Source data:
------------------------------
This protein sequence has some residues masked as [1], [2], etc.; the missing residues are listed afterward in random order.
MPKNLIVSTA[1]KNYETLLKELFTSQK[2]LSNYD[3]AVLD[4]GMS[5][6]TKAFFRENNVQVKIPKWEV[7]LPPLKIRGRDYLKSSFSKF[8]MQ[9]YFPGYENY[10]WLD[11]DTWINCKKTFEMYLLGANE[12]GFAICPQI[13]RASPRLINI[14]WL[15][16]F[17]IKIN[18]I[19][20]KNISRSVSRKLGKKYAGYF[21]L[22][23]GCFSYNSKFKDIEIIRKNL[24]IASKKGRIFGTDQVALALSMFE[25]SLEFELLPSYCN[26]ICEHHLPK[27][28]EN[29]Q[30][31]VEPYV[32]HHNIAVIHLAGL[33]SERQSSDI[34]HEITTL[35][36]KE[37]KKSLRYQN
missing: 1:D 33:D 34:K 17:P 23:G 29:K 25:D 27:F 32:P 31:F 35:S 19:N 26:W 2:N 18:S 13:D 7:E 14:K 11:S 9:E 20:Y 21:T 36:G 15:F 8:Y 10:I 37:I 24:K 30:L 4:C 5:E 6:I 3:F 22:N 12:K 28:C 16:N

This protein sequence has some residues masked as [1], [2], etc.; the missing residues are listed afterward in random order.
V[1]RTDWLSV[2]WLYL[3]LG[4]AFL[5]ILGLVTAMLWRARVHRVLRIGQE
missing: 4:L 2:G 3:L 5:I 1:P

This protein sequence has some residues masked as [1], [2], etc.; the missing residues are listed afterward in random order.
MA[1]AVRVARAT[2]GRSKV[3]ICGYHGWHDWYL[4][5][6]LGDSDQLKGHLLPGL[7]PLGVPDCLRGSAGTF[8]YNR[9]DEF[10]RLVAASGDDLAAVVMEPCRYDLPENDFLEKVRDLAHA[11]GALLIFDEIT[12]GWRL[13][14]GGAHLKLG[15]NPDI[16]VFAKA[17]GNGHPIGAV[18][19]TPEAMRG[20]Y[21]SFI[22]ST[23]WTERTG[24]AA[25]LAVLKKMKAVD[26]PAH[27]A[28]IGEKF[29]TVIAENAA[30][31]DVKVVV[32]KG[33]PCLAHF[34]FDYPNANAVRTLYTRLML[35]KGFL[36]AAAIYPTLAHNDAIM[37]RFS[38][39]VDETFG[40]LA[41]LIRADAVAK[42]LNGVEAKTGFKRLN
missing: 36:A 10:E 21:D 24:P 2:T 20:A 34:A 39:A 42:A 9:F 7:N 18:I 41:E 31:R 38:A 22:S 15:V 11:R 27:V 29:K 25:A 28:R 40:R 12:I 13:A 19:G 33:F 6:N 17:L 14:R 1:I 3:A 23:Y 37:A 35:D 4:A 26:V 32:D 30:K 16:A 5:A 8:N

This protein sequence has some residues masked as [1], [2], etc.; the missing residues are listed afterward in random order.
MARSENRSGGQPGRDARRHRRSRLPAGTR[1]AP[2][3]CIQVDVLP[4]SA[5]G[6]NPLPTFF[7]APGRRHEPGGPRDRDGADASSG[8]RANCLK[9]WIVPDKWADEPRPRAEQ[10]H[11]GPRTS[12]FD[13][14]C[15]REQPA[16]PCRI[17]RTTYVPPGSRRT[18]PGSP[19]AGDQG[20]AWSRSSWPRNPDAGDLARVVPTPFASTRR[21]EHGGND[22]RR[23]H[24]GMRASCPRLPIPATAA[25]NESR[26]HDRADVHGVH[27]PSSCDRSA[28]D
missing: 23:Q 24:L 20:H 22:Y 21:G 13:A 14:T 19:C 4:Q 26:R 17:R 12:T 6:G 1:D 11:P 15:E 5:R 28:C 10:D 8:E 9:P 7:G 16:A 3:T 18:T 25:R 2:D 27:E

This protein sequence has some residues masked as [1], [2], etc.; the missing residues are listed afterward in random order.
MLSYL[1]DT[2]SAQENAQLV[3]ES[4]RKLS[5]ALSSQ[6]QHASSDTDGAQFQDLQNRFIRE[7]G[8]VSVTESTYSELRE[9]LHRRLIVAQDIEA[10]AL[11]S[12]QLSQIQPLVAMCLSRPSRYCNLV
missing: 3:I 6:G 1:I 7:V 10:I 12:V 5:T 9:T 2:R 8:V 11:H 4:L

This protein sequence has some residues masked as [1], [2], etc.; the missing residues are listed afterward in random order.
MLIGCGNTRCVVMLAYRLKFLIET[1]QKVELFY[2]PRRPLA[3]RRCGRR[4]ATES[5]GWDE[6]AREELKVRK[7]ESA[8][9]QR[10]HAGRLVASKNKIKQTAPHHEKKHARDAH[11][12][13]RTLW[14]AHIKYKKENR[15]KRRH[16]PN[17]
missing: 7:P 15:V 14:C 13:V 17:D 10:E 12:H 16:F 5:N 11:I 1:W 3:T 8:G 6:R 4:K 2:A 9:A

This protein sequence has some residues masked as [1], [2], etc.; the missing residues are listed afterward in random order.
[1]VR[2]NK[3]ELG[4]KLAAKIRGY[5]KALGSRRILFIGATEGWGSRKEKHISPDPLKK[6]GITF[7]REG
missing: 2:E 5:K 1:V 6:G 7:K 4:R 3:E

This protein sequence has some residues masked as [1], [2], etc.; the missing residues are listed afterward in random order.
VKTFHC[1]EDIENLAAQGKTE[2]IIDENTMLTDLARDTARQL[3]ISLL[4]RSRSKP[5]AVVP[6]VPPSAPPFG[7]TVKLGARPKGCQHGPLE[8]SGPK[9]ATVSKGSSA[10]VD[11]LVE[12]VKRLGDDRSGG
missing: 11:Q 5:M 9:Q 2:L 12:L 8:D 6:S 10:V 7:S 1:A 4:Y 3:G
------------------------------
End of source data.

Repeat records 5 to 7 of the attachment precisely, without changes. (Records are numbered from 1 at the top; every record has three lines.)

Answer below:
This protein sequence has some residues masked as [1], [2], etc.; the missing residues are listed afterward in random order.
MLSYL[1]DT[2]SAQENAQLV[3]ES[4]RKLS[5]ALSSQ[6]QHASSDTDGAQFQDLQNRFIRE[7]G[8]VSVTESTYSELRE[9]LHRRLIVAQDIEA[10]AL[11]S[12]QLSQIQPLVAMCLSRPSRYCNLV
missing: 3:I 6:G 1:I 7:V 10:I 12:V 5:T 9:T 2:R 8:V 11:H 4:L

This protein sequence has some residues masked as [1], [2], etc.; the missing residues are listed afterward in random order.
MLIGCGNTRCVVMLAYRLKFLIET[1]QKVELFY[2]PRRPLA[3]RRCGRR[4]ATES[5]GWDE[6]AREELKVRK[7]ESA[8][9]QR[10]HAGRLVASKNKIKQTAPHHEKKHARDAH[11][12][13]RTLW[14]AHIKYKKENR[15]KRRH[16]PN[17]
missing: 7:P 15:V 14:C 13:V 17:D 10:E 12:H 16:F 5:N 11:I 1:W 3:T 8:G 6:R 4:K 2:A 9:A

This protein sequence has some residues masked as [1], [2], etc.; the missing residues are listed afterward in random order.
[1]VR[2]NK[3]ELG[4]KLAAKIRGY[5]KALGSRRILFIGATEGWGSRKEKHISPDPLKK[6]GITF[7]REG
missing: 2:E 5:K 1:V 6:G 7:K 4:R 3:E